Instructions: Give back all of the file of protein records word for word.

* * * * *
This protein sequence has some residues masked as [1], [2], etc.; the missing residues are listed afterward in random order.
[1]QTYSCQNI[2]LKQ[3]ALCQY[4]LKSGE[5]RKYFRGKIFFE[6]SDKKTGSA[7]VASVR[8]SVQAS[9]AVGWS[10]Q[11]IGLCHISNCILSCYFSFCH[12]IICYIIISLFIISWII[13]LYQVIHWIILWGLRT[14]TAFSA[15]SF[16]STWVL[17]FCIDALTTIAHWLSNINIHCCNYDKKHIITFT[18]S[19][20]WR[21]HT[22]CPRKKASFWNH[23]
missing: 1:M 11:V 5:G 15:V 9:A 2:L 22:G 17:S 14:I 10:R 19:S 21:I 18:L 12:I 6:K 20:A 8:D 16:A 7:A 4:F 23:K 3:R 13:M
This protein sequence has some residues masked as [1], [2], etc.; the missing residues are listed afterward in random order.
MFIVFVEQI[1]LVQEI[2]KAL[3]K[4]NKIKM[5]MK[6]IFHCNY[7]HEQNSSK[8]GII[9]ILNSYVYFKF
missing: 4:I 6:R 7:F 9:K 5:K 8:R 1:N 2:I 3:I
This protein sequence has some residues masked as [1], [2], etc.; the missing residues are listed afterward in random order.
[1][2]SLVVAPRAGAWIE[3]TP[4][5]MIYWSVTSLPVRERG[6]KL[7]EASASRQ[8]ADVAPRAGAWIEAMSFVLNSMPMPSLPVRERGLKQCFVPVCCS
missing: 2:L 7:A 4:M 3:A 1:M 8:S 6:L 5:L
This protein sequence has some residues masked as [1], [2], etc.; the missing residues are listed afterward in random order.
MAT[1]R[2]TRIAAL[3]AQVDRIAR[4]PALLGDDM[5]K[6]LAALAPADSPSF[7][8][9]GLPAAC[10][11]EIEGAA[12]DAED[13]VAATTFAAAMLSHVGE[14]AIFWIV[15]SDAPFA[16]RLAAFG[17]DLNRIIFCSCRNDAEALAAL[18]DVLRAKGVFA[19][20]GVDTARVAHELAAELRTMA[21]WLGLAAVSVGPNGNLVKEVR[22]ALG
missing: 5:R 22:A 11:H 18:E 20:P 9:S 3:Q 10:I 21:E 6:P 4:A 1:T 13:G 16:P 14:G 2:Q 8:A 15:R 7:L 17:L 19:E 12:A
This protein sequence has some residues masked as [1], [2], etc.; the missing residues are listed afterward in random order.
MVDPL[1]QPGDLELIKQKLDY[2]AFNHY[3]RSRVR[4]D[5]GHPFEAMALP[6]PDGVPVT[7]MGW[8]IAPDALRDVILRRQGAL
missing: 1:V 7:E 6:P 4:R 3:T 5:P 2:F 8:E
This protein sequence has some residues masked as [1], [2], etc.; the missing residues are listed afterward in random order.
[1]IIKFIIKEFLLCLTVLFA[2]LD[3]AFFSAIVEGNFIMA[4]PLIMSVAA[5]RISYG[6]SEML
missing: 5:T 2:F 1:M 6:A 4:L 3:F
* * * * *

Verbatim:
This protein sequence has some residues masked as [1], [2], etc.; the missing residues are listed afterward in random order.
[1]QTYSCQNI[2]LKQ[3]ALCQY[4]LKSGE[5]RKYFRGKIFFE[6]SDKKTGSA[7]VASVR[8]SVQAS[9]AVGWS[10]Q[11]IGLCHISNCILSCYFSFCH[12]IICYIIISLFIISWII[13]LYQVIHWIILWGLRT[14]TAFSA[15]SF[16]STWVL[17]FCIDALTTIAHWLSNINIHCCNYDKKHIITFT[18]S[19][20]WR[21]HT[22]CPRKKASFWNH[23]
missing: 1:M 11:V 5:G 15:V 9:A 2:L 22:G 17:S 14:I 10:R 19:S 21:I 18:L 12:I 6:K 20:A 8:D 16:A 7:A 4:F 23:K 3:R 13:M
This protein sequence has some residues masked as [1], [2], etc.; the missing residues are listed afterward in random order.
MFIVFVEQI[1]LVQEI[2]KAL[3]K[4]NKIKM[5]MK[6]IFHCNY[7]HEQNSSK[8]GII[9]ILNSYVYFKF
missing: 4:I 6:R 7:F 9:K 5:K 8:R 1:N 2:I 3:I
This protein sequence has some residues masked as [1], [2], etc.; the missing residues are listed afterward in random order.
[1][2]SLVVAPRAGAWIE[3]TP[4][5]MIYWSVTSLPVRERG[6]KL[7]EASASRQ[8]ADVAPRAGAWIEAMSFVLNSMPMPSLPVRERGLKQCFVPVCCS
missing: 2:L 7:A 4:M 3:A 1:M 8:S 6:L 5:L
This protein sequence has some residues masked as [1], [2], etc.; the missing residues are listed afterward in random order.
MAT[1]R[2]TRIAAL[3]AQVDRIAR[4]PALLGDDM[5]K[6]LAALAPADSPSF[7][8][9]GLPAAC[10][11]EIEGAA[12]DAED[13]VAATTFAAAMLSHVGE[14]AIFWIV[15]SDAPFA[16]RLAAFG[17]DLNRIIFCSCRNDAEALAAL[18]DVLRAKGVFA[19][20]GVDTARVAHELAAELRTMA[21]WLGLAAVSVGPNGNLVKEVR[22]ALG
missing: 5:R 22:A 11:H 18:E 20:P 9:S 3:Q 10:I 21:E 6:P 4:A 1:T 13:G 16:P 14:G 2:Q 8:A 15:R 7:L 17:L 19:E 12:A
This protein sequence has some residues masked as [1], [2], etc.; the missing residues are listed afterward in random order.
MVDPL[1]QPGDLELIKQKLDY[2]AFNHY[3]RSRVR[4]D[5]GHPFEAMALP[6]PDGVPVT[7]MGW[8]IAPDALRDVILRRQGAL
missing: 1:V 7:E 6:P 4:R 3:T 5:P 2:F 8:E
This protein sequence has some residues masked as [1], [2], etc.; the missing residues are listed afterward in random order.
[1]IIKFIIKEFLLCLTVLFA[2]LD[3]AFFSAIVEGNFIMA[4]PLIMSVAA[5]RISYG[6]SEML
missing: 5:T 2:F 1:M 6:A 4:L 3:F